Parenting is the hardest job in the world. Children will test you in ways that you never thought possible, and no matter how old your kids get, it never gets any easier, or any less confusing.
When your child is born with special needs, it just gets a lot more complicated.
For the average parent of a child with a disability, it's hard enough keeping up with your child's needs, doctor's appointments, and dodging judgement from ignorant strangers. Now, imagine doing that while being under the watchful eye of people all over the world.
That's the life actor Colin Farrell's has been living over the last few years.
Farrell's oldest child, 14-year-old James Padraig, was diagnosed with an extremely rare genetic condition when he was just two years old.
James suffers from a severe developmental disability caused by Angelman syndrome. Often misdiagnosed as autism or cerebral palsy, the rare and complex condition primarily affects the body's nervous system, and is characterized by movement and balance issues, severe speech impairment, seizures, sleep problems.
"The struggles of a child with special needs can be so brutal that they can tear at the very fabric of your heart, but the love shared and the pure strength and heroism observed is the needle and thread that mends all tears," Farrell said while attending the annual summit and gala for Angelman syndrome research in Chicago.
From 2003 onward, Farrell had to learn how to be a doting father to an ill son.
For someone who wasn't ready for fatherhood, Farrell really struggled with his new off-screen role. In fact, his lack of preparedness coupled with the pressure of working in Hollywood proved too much, and he ultimately reached a breaking point.
"When I had James, I made a decision not to change," Farrell, who once said alcohol was a part of his "brand" told Details magazine. He continued, "I literally said, 'I'm not changing! I'm gonna be his friend!' Like a f--king 28-year-old drug-addicted drunk friend is exactly what my 6-week-old son needs."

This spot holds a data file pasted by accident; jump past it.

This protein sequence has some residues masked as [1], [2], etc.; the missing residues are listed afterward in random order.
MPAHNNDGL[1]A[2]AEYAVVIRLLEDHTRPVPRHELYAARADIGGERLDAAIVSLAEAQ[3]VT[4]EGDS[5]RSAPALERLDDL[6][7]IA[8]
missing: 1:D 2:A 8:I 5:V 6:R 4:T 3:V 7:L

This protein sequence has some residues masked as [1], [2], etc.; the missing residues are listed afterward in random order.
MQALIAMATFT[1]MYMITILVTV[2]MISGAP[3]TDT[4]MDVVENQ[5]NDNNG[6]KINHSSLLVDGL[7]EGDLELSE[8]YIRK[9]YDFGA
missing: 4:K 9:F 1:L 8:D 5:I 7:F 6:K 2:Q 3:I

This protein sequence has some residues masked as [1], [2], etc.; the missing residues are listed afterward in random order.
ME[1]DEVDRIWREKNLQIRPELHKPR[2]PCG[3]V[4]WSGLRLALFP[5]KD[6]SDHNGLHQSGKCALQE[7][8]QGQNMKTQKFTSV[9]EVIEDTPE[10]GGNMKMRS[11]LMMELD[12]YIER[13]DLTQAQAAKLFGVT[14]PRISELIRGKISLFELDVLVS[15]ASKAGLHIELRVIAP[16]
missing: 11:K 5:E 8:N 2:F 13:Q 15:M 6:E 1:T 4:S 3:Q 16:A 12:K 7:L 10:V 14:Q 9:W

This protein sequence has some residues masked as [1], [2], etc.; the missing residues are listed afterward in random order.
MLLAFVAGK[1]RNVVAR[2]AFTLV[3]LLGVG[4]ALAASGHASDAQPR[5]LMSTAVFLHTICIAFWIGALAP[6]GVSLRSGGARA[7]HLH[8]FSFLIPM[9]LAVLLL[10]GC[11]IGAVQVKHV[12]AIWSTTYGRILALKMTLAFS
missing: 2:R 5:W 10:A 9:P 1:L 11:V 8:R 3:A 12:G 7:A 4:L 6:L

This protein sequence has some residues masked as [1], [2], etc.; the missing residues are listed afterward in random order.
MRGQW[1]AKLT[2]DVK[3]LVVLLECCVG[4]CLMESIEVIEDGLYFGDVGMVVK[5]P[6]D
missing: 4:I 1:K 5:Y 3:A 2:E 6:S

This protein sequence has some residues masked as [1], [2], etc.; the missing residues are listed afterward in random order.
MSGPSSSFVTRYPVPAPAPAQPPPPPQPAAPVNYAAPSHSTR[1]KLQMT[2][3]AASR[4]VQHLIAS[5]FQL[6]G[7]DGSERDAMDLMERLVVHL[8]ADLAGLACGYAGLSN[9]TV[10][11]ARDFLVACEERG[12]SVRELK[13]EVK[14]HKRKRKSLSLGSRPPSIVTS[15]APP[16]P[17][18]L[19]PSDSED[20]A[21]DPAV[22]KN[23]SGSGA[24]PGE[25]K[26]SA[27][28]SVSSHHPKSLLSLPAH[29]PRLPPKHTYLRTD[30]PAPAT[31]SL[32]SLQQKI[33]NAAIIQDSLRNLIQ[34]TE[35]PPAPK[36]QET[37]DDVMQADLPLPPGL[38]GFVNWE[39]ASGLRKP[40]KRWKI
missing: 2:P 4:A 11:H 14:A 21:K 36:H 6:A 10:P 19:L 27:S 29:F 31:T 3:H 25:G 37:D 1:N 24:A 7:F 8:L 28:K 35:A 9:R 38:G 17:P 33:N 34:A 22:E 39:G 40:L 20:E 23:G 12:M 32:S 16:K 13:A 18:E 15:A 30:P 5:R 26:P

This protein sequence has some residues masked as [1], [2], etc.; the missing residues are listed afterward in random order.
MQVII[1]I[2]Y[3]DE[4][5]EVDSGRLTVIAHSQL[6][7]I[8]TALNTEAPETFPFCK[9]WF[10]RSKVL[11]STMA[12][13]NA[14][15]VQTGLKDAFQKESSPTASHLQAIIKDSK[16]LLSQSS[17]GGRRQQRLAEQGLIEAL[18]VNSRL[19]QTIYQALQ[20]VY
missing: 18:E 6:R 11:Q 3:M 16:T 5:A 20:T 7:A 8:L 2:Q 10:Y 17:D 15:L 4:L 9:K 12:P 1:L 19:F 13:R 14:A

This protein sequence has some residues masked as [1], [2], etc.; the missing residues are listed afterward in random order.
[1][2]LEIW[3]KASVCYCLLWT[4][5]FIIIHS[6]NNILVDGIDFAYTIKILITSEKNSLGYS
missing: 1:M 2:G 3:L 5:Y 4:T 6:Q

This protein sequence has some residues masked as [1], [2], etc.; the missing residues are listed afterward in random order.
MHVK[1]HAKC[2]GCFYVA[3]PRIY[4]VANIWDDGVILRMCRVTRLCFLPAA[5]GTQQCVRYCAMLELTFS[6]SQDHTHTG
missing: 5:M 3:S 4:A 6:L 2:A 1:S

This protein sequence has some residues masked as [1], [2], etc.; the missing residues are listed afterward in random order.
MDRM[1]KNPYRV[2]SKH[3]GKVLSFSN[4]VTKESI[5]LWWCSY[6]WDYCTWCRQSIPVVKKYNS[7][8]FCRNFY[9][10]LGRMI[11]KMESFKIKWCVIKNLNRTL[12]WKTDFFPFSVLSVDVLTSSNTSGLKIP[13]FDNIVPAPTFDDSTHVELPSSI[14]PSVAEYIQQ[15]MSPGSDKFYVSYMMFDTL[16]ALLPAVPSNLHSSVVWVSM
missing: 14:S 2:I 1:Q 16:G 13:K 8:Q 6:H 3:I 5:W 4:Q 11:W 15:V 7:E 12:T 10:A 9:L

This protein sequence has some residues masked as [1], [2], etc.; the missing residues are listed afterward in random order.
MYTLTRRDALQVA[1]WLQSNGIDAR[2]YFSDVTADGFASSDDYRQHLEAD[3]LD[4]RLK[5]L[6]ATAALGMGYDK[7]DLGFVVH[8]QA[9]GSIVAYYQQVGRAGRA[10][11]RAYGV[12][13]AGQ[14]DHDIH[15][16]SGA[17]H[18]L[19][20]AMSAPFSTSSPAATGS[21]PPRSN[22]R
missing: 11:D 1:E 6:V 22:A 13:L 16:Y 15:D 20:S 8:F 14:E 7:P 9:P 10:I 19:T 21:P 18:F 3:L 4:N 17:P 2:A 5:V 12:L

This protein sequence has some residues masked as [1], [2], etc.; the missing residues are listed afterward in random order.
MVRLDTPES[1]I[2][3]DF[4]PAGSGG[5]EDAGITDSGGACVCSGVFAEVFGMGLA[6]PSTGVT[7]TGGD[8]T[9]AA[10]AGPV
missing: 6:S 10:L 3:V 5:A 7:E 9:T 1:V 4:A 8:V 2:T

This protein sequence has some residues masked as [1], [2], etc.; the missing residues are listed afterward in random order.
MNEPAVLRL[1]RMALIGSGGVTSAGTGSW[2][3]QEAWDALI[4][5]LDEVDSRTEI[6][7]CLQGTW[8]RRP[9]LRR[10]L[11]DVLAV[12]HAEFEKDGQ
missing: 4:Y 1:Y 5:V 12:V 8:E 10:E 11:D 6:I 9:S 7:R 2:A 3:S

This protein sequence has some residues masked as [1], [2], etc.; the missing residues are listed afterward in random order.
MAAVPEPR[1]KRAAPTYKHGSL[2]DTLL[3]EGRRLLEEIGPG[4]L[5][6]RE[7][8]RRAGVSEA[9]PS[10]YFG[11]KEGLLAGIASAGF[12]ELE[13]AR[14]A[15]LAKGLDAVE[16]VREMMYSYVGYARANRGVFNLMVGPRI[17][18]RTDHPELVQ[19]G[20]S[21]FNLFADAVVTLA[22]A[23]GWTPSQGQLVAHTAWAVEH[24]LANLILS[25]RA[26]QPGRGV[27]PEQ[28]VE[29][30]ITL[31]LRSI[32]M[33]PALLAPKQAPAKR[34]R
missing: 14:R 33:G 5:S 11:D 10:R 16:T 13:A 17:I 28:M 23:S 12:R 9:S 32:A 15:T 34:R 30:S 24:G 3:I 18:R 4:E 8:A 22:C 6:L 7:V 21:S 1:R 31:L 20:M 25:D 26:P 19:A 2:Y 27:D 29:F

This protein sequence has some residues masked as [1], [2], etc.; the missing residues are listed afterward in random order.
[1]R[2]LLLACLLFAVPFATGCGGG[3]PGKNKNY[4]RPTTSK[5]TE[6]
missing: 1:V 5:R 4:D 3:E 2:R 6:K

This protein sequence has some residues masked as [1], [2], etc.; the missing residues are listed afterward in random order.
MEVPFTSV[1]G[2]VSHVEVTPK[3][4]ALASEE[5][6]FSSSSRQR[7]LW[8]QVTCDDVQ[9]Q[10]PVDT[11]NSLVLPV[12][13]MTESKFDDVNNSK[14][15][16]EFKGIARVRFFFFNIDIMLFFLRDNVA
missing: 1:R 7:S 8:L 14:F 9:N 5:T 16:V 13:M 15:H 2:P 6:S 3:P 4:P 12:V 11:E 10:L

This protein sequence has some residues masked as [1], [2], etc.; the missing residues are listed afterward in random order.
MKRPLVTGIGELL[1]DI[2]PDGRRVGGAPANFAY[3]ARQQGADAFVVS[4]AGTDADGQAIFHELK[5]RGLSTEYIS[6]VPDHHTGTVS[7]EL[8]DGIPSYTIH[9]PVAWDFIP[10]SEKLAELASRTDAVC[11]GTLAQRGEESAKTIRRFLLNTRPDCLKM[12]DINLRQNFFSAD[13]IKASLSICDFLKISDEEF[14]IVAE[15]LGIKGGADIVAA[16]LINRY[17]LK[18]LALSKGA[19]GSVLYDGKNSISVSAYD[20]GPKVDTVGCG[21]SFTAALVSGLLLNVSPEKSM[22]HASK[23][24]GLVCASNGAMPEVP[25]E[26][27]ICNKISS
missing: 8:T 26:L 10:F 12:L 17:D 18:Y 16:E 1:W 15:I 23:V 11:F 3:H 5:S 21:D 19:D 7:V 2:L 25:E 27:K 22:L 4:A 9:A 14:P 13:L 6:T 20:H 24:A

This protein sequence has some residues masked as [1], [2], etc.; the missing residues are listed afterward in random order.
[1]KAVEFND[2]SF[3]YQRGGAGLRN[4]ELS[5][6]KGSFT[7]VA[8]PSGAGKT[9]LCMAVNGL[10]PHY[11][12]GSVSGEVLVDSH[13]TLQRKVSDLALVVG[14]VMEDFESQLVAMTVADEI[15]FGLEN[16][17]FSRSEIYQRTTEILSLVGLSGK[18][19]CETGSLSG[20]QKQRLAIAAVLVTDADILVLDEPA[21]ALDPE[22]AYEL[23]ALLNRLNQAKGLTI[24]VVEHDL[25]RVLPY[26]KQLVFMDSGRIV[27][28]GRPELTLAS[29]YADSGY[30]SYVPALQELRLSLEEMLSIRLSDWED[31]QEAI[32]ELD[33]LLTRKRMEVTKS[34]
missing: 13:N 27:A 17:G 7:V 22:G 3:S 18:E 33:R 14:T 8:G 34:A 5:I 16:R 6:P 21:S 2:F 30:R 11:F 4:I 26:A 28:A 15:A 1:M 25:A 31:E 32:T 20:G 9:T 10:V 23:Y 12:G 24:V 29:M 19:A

The Miami Vice was eventually slapped in the face with a massive reality check when he realized that he would not get the chance to watch his son grow up if he doesn't clean up his act.
He made the decision to check into rehab in 2006, when James was just three years old.
Over the years, the actor became more comfortable with speaking out about how much fatherhood has changed him, and the "pride and joy" he has for his special needs son.
In an interview he gave a few years after completing rehab, Farrell admits that he still doesn't know what he's doing, but he's no longer focusing on the negatives.
"Not knowing what the f--k I'm doing as a dad is huge," he told Detail. " I don't know what I'm doing, and that's a very liberating thing. You just go, 'Oh look, there's s--t on the floor.' There's actually s--t on the floor "” I have a picture of it on my phone. So what do you do? You clean it up, put a diaper on his a--, and that's that. It's just about being present for these guys."
There's something incredible about watching your child do things you never thought they would be able to do, and Farrell gets to experience this often as James continues to make progress.
"James is an absolute stud," he told People magazine. "Every day, just breaking down boundaries. He's an amazing boy."
"Everything he's achieved in his life has come through the presence and the kind of will that is hard work. He's a lot to be inspired by," Colin said. "Things like walking and talking and eating and feeding himself, all those things that so many of us naturally take for granted because they come so easily, to James, they come somewhat harder ... I remember the days when he couldn't watch ten minutes of a film because he couldn't sit still, but now he can."